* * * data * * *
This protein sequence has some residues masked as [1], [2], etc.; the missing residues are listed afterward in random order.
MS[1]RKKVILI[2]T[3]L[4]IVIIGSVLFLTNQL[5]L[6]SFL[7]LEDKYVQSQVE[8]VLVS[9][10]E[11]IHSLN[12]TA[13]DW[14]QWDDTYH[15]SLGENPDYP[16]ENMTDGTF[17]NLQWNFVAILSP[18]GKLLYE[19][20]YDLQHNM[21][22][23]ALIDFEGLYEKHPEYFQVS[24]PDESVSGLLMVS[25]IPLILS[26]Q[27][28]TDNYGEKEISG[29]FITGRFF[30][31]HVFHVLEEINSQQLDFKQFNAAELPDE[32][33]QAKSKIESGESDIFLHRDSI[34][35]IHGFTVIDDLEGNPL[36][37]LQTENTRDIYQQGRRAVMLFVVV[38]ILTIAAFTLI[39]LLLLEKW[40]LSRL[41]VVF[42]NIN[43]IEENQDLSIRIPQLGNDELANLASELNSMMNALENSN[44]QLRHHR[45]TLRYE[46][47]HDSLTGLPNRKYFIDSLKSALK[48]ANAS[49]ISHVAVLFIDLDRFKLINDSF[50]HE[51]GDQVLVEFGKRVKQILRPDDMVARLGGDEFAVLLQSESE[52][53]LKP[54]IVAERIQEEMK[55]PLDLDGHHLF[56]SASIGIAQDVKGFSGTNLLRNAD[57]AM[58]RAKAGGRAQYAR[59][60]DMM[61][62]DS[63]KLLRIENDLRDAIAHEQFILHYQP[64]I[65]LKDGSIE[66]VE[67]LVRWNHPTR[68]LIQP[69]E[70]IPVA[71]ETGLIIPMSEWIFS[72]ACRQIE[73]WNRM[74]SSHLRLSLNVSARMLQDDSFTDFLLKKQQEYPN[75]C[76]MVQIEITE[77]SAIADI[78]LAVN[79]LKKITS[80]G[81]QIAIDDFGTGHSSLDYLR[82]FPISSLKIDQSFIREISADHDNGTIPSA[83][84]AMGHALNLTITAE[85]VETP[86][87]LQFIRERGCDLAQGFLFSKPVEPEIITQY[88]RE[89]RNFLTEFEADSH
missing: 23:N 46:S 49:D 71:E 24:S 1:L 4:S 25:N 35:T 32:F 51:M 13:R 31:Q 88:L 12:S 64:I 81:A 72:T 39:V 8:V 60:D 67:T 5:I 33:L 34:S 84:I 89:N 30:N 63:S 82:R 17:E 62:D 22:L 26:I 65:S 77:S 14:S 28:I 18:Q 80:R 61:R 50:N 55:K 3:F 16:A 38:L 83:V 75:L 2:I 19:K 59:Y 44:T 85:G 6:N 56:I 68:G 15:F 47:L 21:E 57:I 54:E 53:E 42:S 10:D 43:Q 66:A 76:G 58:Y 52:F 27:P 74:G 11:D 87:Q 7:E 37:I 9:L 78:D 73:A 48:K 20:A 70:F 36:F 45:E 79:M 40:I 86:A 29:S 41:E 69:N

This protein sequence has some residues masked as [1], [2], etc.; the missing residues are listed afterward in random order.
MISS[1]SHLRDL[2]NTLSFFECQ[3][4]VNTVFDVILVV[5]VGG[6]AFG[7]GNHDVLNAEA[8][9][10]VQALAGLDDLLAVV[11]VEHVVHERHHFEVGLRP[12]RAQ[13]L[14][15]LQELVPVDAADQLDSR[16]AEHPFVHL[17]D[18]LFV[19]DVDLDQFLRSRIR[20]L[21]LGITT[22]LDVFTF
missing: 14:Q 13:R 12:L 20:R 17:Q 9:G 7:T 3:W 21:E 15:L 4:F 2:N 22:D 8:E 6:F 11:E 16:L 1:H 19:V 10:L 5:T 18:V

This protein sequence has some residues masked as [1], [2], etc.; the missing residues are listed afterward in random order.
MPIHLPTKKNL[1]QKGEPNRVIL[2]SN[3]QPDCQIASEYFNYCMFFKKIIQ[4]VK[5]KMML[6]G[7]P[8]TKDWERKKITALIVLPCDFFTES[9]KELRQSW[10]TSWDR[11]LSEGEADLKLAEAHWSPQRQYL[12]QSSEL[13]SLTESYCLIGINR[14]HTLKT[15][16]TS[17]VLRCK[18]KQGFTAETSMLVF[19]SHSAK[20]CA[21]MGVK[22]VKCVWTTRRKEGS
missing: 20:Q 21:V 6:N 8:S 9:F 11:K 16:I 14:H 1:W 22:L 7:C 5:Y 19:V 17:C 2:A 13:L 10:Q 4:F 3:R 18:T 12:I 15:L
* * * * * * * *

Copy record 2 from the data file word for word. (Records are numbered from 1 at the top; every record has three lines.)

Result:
This protein sequence has some residues masked as [1], [2], etc.; the missing residues are listed afterward in random order.
MISS[1]SHLRDL[2]NTLSFFECQ[3][4]VNTVFDVILVV[5]VGG[6]AFG[7]GNHDVLNAEA[8][9][10]VQALAGLDDLLAVV[11]VEHVVHERHHFEVGLRP[12]RAQ[13]L[14][15]LQELVPVDAADQLDSR[16]AEHPFVHL[17]D[18]LFV[19]DVDLDQFLRSRIR[20]L[21]LGITT[22]LDVFTF
missing: 14:Q 13:R 12:L 20:R 17:Q 9:G 7:T 3:W 21:E 15:L 4:F 2:N 22:D 8:E 6:F 11:E 16:L 1:H 19:V 10:L 5:T 18:V